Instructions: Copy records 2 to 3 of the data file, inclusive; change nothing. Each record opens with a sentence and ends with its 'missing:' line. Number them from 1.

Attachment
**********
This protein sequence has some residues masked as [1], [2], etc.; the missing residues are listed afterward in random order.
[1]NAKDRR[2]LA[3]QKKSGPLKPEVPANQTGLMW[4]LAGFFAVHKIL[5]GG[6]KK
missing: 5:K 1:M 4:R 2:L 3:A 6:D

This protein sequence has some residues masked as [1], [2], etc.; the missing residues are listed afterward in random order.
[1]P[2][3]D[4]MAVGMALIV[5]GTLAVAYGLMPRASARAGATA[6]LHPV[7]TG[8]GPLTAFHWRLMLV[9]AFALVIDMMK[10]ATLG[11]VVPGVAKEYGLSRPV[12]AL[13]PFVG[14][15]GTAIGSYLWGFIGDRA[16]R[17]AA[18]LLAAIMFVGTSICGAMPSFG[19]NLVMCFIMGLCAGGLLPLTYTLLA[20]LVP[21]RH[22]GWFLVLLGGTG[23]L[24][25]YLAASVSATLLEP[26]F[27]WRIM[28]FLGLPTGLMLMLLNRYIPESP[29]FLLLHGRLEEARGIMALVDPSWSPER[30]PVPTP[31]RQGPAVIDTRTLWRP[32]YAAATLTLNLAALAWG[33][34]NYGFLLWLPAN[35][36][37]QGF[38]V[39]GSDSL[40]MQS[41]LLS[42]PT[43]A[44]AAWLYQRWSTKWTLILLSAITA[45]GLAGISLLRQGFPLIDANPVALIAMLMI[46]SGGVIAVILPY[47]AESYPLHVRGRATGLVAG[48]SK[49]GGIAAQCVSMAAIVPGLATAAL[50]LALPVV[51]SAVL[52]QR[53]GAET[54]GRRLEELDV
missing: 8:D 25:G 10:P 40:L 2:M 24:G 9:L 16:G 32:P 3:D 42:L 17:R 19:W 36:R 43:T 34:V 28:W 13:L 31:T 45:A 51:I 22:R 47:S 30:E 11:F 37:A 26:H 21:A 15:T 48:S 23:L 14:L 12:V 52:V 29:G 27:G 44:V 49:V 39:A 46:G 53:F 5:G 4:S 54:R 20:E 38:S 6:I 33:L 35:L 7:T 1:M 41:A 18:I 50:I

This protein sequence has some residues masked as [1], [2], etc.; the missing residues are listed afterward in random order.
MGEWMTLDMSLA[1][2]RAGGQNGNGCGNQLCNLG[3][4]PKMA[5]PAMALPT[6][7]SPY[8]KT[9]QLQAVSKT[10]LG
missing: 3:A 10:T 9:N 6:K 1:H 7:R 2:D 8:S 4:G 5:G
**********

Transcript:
This protein sequence has some residues masked as [1], [2], etc.; the missing residues are listed afterward in random order.
[1]P[2][3]D[4]MAVGMALIV[5]GTLAVAYGLMPRASARAGATA[6]LHPV[7]TG[8]GPLTAFHWRLMLV[9]AFALVIDMMK[10]ATLG[11]VVPGVAKEYGLSRPV[12]AL[13]PFVG[14][15]GTAIGSYLWGFIGDRA[16]R[17]AA[18]LLAAIMFVGTSICGAMPSFG[19]NLVMCFIMGLCAGGLLPLTYTLLA[20]LVP[21]RH[22]GWFLVLLGGTG[23]L[24][25]YLAASVSATLLEP[26]F[27]WRIM[28]FLGLPTGLMLMLLNRYIPESP[29]FLLLHGRLEEARGIMALVDPSWSPER[30]PVPTP[31]RQGPAVIDTRTLWRP[32]YAAATLTLNLAALAWG[33][34]NYGFLLWLPAN[35][36][37]QGF[38]V[39]GSDSL[40]MQS[41]LLS[42]PT[43]A[44]AAWLYQRWSTKWTLILLSAITA[45]GLAGISLLRQGFPLIDANPVALIAMLMI[46]SGGVIAVILPY[47]AESYPLHVRGRATGLVAG[48]SK[49]GGIAAQCVSMAAIVPGLATAAL[50]LALPVV[51]SAVL[52]QR[53]GAET[54]GRRLEELDV
missing: 8:D 25:G 10:P 40:L 2:M 24:G 9:L 16:G 32:P 3:D 42:L 17:R 19:W 36:R 43:T 34:V 28:W 13:L 31:T 45:A 51:I 22:R 47:S 30:E 11:F 37:A 26:H 21:A 15:T 48:S 23:L 14:L 12:V 52:V 29:G 27:G 44:V 49:V 39:A 46:G 53:F 5:G 4:S 54:R 20:E 38:S 6:I 33:L 35:L 7:T 1:M 41:A 18:I 50:I

This protein sequence has some residues masked as [1], [2], etc.; the missing residues are listed afterward in random order.
MGEWMTLDMSLA[1][2]RAGGQNGNGCGNQLCNLG[3][4]PKMA[5]PAMALPT[6][7]SPY[8]KT[9]QLQAVSKT[10]LG
missing: 3:A 10:T 9:N 6:K 1:H 7:R 2:D 8:S 4:G 5:G